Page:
Oh yeah, that was just me having fun. “Hero’s Theme” is an overall heroic theme for the Justice League, and as I mentioned, there’s also a secondary theme, which represents the team. That’s how the logos start right at the beginning of the film.

It sounds complicated, but when I put it together, I hope it’s not complicated. The problem is that it’s the kind of thing where if you deconstruct it—if I put it on a big board in front of you—you’d go, “Oh my god, this is so complex.” But the trick with scoring in a situation like this is how to make it not feel complicated to a listener or an audience.

You also have an “Anti-Hero’s Theme.” What can you tell us about that one? And is there any particular reason it ends with a callback to the Batman theme?

No, that again was just me having fun. The hero and anti-hero themes I did as wild tracks. They weren’t actually scored to picture. That was just me defining these two elements that I was really digging and having some fun with it. [The Batman callback is] not actually referring to any specific moment onscreen ending with Batman, it was just for my own pleasure.

We’re giving fans their first chance to hear another one of your songs from the score, “Friends and Foes” (above). This is one of the songs that incorporates an earlier, very recognizable DC theme. So why bring back some of these earlier themes in your score for Justice League?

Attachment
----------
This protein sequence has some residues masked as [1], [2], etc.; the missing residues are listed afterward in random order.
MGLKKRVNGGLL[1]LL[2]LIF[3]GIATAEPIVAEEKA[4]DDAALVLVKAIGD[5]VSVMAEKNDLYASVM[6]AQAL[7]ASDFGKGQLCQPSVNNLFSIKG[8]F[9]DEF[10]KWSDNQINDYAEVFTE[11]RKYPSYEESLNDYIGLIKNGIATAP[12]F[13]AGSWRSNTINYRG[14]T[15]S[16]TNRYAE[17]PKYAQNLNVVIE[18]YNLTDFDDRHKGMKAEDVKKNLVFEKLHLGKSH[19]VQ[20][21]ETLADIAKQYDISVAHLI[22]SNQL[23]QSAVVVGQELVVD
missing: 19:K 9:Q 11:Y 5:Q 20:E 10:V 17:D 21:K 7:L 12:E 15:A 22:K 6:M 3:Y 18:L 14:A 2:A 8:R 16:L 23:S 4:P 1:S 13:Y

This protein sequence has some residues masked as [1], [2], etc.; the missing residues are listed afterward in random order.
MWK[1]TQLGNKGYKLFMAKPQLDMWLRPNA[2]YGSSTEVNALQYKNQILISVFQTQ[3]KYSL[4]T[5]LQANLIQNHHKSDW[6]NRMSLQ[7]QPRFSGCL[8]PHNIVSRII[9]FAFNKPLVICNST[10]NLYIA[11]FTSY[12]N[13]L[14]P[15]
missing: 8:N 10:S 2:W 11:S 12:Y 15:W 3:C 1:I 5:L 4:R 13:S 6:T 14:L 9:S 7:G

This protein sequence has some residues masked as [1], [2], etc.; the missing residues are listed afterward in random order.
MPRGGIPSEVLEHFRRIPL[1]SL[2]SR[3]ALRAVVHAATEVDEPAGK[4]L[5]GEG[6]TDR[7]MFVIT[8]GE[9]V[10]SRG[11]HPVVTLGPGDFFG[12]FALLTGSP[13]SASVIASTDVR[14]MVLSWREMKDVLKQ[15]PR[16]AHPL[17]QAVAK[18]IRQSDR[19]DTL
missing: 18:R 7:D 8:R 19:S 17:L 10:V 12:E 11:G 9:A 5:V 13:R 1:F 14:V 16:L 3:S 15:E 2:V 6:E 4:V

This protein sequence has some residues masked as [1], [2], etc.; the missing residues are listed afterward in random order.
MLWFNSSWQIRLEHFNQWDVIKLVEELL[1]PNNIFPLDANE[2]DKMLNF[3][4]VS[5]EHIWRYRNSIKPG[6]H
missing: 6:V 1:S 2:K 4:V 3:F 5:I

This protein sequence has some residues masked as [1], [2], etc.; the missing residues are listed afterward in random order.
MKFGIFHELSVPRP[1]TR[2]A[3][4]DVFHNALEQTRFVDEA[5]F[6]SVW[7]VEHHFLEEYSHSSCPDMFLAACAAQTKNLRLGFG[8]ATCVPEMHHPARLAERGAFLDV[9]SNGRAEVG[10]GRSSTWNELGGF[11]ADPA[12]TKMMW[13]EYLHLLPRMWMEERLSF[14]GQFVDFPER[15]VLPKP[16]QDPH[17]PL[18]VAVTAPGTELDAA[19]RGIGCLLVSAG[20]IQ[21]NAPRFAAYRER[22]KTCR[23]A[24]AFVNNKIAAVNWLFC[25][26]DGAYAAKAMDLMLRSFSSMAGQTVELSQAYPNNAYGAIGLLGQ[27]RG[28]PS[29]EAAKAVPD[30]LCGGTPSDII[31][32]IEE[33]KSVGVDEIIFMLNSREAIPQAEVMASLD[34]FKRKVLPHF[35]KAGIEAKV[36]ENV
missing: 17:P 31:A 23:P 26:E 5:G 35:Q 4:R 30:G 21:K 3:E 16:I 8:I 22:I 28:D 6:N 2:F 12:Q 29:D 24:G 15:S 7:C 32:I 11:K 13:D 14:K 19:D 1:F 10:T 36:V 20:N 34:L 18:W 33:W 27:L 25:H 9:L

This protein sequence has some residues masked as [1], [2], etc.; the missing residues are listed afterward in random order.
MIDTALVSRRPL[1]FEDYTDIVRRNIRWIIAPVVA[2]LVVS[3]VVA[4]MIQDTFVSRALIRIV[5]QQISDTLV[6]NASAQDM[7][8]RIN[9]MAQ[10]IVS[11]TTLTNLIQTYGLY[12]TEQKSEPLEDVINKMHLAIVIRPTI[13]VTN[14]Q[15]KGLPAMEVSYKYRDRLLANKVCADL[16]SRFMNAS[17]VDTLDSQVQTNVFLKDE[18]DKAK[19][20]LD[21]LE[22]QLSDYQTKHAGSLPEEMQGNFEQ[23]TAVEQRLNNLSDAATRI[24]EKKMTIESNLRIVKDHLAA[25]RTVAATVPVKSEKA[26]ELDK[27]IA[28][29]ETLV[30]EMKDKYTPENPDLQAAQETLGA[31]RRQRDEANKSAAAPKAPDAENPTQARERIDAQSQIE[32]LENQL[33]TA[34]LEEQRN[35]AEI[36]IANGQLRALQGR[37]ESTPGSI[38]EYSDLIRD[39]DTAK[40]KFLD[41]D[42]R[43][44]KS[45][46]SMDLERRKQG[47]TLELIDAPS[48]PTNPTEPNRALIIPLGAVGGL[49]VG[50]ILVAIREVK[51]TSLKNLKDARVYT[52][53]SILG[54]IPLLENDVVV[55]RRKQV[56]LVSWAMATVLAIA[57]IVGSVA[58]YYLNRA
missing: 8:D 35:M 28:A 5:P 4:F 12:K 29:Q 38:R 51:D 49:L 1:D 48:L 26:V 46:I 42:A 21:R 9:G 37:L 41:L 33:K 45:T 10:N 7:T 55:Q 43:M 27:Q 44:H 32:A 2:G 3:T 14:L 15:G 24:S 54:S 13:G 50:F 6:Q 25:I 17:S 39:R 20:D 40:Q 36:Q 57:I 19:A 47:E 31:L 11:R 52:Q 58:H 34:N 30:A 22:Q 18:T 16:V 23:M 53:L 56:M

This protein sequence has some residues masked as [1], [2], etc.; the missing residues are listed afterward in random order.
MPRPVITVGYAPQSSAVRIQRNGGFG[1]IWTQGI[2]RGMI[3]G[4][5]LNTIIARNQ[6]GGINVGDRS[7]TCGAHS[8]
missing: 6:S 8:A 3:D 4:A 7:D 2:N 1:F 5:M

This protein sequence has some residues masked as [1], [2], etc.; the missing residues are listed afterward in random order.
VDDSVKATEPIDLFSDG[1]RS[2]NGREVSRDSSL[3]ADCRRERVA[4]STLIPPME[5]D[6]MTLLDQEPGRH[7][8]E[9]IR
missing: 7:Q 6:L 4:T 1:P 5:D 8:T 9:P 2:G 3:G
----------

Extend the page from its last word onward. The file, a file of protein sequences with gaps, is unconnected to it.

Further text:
With Justice League, they’re really launching this franchise as a unique franchise—it’s their own world. Often when a franchise is relaunched, they start all of the music from scratch. Most of the time, that’s a decision that may not harm the financial success of the franchise, but it definitely takes away from the longevity or durability of a franchise. The franchise that I always come back to again and again is Star Wars. It’s the oldest musical franchise we have and wisely, it’s the one time they’ve decided not to do that when they relaunched it. It was a really smart thing. Fans, when they hear little bits of the John Williams themes, even when they’re in an offshoot like Rogue One, it provides this great historical context that ties everything together in a really satisfying way.

My feeling coming into Justice League was that DC had great things that were uniquely theirs and to not acknowledge them was to let go of little jewels. To deny that is really just denying the fans. To a fan, hearing that little connection is a heartwarming thing. It gives you some adrenaline and excitement. It’s fun!

It just goes into kind of a belief. You pull from the past and you connect things. The thing that should be the highest regard here is the fans—the people who have been tied to these characters for years and years. Pulling them into little bits of their own past is both respectful, but it’s also acknowledging that we’ve got some great stuff here, and it’ll always be great.


Justice League Original Motion Picture Soundtrack is available digitally and as a CD on November 10, 2017. Click here to pre-order.